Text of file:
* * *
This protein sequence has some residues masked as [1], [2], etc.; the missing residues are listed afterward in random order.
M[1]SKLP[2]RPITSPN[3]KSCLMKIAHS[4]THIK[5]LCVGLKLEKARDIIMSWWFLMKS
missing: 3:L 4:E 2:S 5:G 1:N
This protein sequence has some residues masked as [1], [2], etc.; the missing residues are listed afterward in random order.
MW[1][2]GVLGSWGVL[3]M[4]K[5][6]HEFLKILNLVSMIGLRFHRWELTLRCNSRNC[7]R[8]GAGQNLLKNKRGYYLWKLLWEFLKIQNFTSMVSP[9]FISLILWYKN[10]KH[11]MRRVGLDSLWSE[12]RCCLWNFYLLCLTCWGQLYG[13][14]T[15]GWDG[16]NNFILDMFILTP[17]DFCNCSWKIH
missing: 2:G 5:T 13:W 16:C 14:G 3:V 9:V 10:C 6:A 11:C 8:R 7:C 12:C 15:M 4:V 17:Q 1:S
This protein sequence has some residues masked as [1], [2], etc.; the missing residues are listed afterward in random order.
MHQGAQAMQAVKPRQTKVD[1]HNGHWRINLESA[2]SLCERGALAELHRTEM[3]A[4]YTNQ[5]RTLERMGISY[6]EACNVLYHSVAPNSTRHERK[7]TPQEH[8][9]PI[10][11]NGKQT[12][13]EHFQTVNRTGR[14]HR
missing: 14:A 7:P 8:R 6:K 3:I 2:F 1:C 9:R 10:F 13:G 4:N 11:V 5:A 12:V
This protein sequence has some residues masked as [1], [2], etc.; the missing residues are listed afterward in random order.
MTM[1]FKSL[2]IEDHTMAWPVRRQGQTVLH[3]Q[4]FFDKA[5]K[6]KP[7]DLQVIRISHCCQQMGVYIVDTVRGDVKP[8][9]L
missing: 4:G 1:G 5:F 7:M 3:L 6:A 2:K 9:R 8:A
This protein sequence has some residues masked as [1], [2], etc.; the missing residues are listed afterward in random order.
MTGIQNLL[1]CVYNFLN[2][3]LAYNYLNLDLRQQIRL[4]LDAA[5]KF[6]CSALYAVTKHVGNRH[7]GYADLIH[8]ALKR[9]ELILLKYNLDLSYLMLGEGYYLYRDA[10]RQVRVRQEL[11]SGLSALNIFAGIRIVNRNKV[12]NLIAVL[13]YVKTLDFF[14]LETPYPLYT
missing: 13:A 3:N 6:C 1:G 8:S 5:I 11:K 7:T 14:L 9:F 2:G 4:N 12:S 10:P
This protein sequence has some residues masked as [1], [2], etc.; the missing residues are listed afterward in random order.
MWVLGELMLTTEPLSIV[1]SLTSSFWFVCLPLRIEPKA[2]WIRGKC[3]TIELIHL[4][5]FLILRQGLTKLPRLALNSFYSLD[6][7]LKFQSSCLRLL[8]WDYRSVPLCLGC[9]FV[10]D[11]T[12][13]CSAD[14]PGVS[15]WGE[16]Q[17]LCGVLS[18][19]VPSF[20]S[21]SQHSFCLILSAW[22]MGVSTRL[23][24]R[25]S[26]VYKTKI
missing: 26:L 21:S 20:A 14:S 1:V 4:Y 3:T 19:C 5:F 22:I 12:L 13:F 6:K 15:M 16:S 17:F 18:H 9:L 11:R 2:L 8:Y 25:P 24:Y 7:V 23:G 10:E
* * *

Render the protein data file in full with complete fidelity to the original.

This protein sequence has some residues masked as [1], [2], etc.; the missing residues are listed afterward in random order.
M[1]SKLP[2]RPITSPN[3]KSCLMKIAHS[4]THIK[5]LCVGLKLEKARDIIMSWWFLMKS
missing: 3:L 4:E 2:S 5:G 1:N
This protein sequence has some residues masked as [1], [2], etc.; the missing residues are listed afterward in random order.
MW[1][2]GVLGSWGVL[3]M[4]K[5][6]HEFLKILNLVSMIGLRFHRWELTLRCNSRNC[7]R[8]GAGQNLLKNKRGYYLWKLLWEFLKIQNFTSMVSP[9]FISLILWYKN[10]KH[11]MRRVGLDSLWSE[12]RCCLWNFYLLCLTCWGQLYG[13][14]T[15]GWDG[16]NNFILDMFILTP[17]DFCNCSWKIH
missing: 2:G 5:T 13:W 16:C 14:G 3:V 9:V 10:C 6:A 11:C 8:R 7:C 12:C 15:M 4:V 17:Q 1:S
This protein sequence has some residues masked as [1], [2], etc.; the missing residues are listed afterward in random order.
MHQGAQAMQAVKPRQTKVD[1]HNGHWRINLESA[2]SLCERGALAELHRTEM[3]A[4]YTNQ[5]RTLERMGISY[6]EACNVLYHSVAPNSTRHERK[7]TPQEH[8][9]PI[10][11]NGKQT[12][13]EHFQTVNRTGR[14]HR
missing: 14:A 7:P 8:R 6:K 3:I 2:F 1:C 9:R 10:F 13:G 4:N 11:V 5:A 12:V
This protein sequence has some residues masked as [1], [2], etc.; the missing residues are listed afterward in random order.
MTM[1]FKSL[2]IEDHTMAWPVRRQGQTVLH[3]Q[4]FFDKA[5]K[6]KP[7]DLQVIRISHCCQQMGVYIVDTVRGDVKP[8][9]L
missing: 4:G 1:G 5:F 7:M 3:L 6:A 2:K 9:R 8:A
This protein sequence has some residues masked as [1], [2], etc.; the missing residues are listed afterward in random order.
MTGIQNLL[1]CVYNFLN[2][3]LAYNYLNLDLRQQIRL[4]LDAA[5]KF[6]CSALYAVTKHVGNRH[7]GYADLIH[8]ALKR[9]ELILLKYNLDLSYLMLGEGYYLYRDA[10]RQVRVRQEL[11]SGLSALNIFAGIRIVNRNKV[12]NLIAVL[13]YVKTLDFF[14]LETPYPLYT
missing: 13:A 3:N 6:C 1:G 8:S 5:I 11:K 7:T 14:L 9:F 2:G 4:N 12:S 10:P
This protein sequence has some residues masked as [1], [2], etc.; the missing residues are listed afterward in random order.
MWVLGELMLTTEPLSIV[1]SLTSSFWFVCLPLRIEPKA[2]WIRGKC[3]TIELIHL[4][5]FLILRQGLTKLPRLALNSFYSLD[6][7]LKFQSSCLRLL[8]WDYRSVPLCLGC[9]FV[10]D[11]T[12][13]CSAD[14]PGVS[15]WGE[16]Q[17]LCGVLS[18][19]VPSF[20]S[21]SQHSFCLILSAW[22]MGVSTRL[23][24]R[25]S[26]VYKTKI
missing: 26:L 21:S 20:A 14:S 1:V 4:Y 3:T 19:C 5:F 22:I 12:L 13:F 6:K 15:M 16:S 17:F 18:H 9:L 11:R 2:L 8:Y 25:P 24:Y 7:V 23:G 10:E